Trauma Skills Training Week A 5-day training programme with Christiane Sanderson, Arielle Schwartz, Miriam Taylor, Karen Treisman and Marcus West London, 3 - 7 February 2020 (Monday - Friday) 10:00am - 4:00pm on each day
At this practical and skills oriented training programme, which would be especially relevant for psychotherapists, psychologists and counsellors; we aim to comprehend some of the most challenging aspects of therapy for trauma, in all its clinical manifestations – as single episodic trauma, post-traumatic stress disorder, complex trauma, developmental and relational trauma and C-PTSD. The training programme focusses on the therapeutic skills we need in our repertoire as Trauma Therapists and Counsellors and brings together globally acclaimed speakers and experts to explore: The mind-body therapies that we require for vagus nerve regulation and the specific therapeutic techniques that we can utilise for addressing dysregulated arousal states How we can utilise somatic interventions – looking at the experiential aspects of working with arousal, sensation and movement How our clients can recover sexuality after sexual trauma The specific clinical challenges inherent to PTSD and C-PTSD and avoidance of misdiagnosis with personality disorders, BPD and dissociative disorders The consequences of profound early relational trauma – with special focus on the psyche’s reactions and adaptations to Trauma as well as the psyche’s defences against narcissistic wounding Integrative, Mind-Body approaches to treating clients with chronic, repeated and / or developmental trauma What it means to be a Trauma-Wise Practitioner - psychoeducation skills, grounding skills and sensorimotor techniques An analysis of the language we use in our therapeutic interactions with Trauma clients – how our words can shape expectations and set the tone for impactful change Self-care strategies by which we can minimise vicarious trauma Each training day can be booked individually or as part of the whole 5-Day programme.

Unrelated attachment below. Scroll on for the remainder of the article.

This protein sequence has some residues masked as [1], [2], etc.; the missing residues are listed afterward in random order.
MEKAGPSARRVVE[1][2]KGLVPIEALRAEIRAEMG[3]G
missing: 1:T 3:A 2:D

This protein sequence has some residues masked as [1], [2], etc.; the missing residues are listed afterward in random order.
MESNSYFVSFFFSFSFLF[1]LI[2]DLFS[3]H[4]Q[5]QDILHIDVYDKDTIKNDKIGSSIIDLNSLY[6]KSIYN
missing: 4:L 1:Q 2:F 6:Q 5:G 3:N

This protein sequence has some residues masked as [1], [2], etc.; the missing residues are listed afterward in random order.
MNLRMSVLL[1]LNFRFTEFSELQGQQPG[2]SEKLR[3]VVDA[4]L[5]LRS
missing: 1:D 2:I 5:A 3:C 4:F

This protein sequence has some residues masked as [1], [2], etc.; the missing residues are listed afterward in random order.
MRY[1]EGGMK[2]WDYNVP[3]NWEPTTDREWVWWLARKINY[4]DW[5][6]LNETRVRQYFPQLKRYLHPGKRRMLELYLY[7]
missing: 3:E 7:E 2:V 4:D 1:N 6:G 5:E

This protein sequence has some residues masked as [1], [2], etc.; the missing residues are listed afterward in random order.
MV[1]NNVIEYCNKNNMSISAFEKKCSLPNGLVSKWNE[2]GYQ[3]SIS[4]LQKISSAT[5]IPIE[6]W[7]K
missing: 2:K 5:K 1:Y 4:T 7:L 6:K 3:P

Training Programme Summary (Please scroll down for detailed programme)